Digital Photo Tinting

with 5 Comments

 

Digital Photo Tinting
by Jen White

Revive the vintage technique of photo tinting with a quick adjustment layer and the Brush tool in Photoshop or Photoshop Elements.

For this tutorial you will need:

  • Adobe Photoshop or Photoshop Elements
  • A vintage style photo

If you’d like to follow along, you can download the photo I am using by clicking on this link.

Note: This encore tutorial was originally published by Sara Horton in May 2009.

Step One: Open a Photo

  • Open a photo (File > Open).

To follow along with me exactly, download the photo I’m using above.

Here are a few suggestions for photos that will work well with this technique:

  • Close-up portraits of children
  • Photos of children in fields of flowers or dressed up in cowboy clothing
  • Photos of friends or family members wearing old-fashioned clothing
  • Formal portraits

NOTE: Avoid using photos with bright, neon coloring and wild designs. Simple, classic clothing lends itself well to the hand-tinted look.

 

 

Step Two: Convert the Photo to Black and White

  • Press Ctrl J (Mac: Cmd J) to create a duplicate layer of the original image.

In Photoshop Elements:

  • In the Menu Bar, choose Enhance > Convert to Black and White.
  • In the dialog box, try the different Styles to see which one works best for your image. I’m choosing Portraits.
  • If necessary, adjust the Intensity sliders until you get a look you like.
  • Click OK.

In Adobe Photoshop:

  • In the Menu Bar, choose Image > Adjustment > Black & White.
  • In the dialog box, try the different Presets to see which one works best for your image. I’m choosing Darker.
  • If necessary, adjust the Color sliders until you get a look you like.
  • Click OK.

 

 

Step Three: Reduce the Effect of the Black and White

  • In the Layers panel, lower the Opacity of the black and white layer to around 85%.

The trick is to allow only a small percentage of color back into the photo. 85% works great for most images, but highly saturated images will need a higher percentage.

 

 

Step Four: Paint Color Back In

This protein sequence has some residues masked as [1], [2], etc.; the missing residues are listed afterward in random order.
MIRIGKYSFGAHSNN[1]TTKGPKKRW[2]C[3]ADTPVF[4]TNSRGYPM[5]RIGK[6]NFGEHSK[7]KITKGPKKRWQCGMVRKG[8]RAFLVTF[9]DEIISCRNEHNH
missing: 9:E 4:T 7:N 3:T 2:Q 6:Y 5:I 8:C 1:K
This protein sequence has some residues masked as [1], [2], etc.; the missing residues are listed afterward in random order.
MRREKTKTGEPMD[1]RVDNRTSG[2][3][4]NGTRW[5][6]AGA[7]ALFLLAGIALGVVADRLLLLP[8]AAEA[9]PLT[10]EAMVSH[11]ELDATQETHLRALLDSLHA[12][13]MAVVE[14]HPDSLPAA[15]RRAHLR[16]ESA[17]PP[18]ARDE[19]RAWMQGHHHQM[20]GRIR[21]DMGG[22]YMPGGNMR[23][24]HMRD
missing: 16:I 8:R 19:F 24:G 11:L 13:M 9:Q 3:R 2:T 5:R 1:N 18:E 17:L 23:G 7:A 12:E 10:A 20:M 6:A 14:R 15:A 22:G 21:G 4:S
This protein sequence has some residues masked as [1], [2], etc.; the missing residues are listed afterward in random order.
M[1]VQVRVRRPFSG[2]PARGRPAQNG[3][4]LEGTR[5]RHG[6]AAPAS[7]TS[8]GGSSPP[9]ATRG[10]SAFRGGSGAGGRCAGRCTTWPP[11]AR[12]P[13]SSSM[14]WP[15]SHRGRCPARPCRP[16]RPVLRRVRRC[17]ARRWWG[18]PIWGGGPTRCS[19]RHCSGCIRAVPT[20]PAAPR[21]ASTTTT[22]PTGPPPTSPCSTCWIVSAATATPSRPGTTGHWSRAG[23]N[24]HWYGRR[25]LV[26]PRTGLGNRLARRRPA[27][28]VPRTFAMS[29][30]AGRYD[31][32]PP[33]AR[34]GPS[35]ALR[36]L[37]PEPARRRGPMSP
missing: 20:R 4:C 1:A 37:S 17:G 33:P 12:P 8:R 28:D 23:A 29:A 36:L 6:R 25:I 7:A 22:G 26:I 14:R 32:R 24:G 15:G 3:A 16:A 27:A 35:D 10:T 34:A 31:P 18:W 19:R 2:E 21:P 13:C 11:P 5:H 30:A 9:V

• Get the Brush tool.
  • In the Tool Options, open the Brush Picker and choose a Soft Round Brush from the Default Brushes. Set the Opacity to 25% and the Mode to Normal.
    (PS: Choose a Soft Round Brush from the General Legacy Brushes. Set the Mode to Normal, the Opacity to 25%, and the Flow to 100%.)
  • In the Layers panel, click on the Add Layer Mask icon.

This will add a layer mask to the black and white image layer and the mask should be active. You will know it is active when you see a border around the mask. If you are not sure if the mask is active, click on it.

  • The Foreground Color Chip should be black, if it is not, press the letter X.
  • Hover your cursor over the cheek of the subject.
  • Press the Left or Right Bracket key until the cursor is approximately the size of the cheek. (See the image below.)
  • Click once or click and drag in a small circle on each of the cheeks.

 

 

Here is what the image looked like before and after this technique:

 

 

Step Five: Save the New Image

  • Save the new image (File > Save As) as a JPG file with a unique name.
  • Close the working image without saving.

 

 

Download PDF

 

After posting your results online,
return here and include the link in the comments.

 

 

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5 Responses

  1. Judith McEntyre
    | Reply

    Thank you, this was grand!

  2. Fran
    | Reply

    I am so glad to see this. I’ve seen it before but forgotten all about it.
    Thank you.

  3. Jenifer Juris
    | Reply

    This is such a FUN technique! Love it! 🙂

  4. Carol
    | Reply

    Everything you teach us has multiple uses. Thank you!!

  5. Priss
    | Reply

    Nice tu torial Jen…fun techniques and pretty results.

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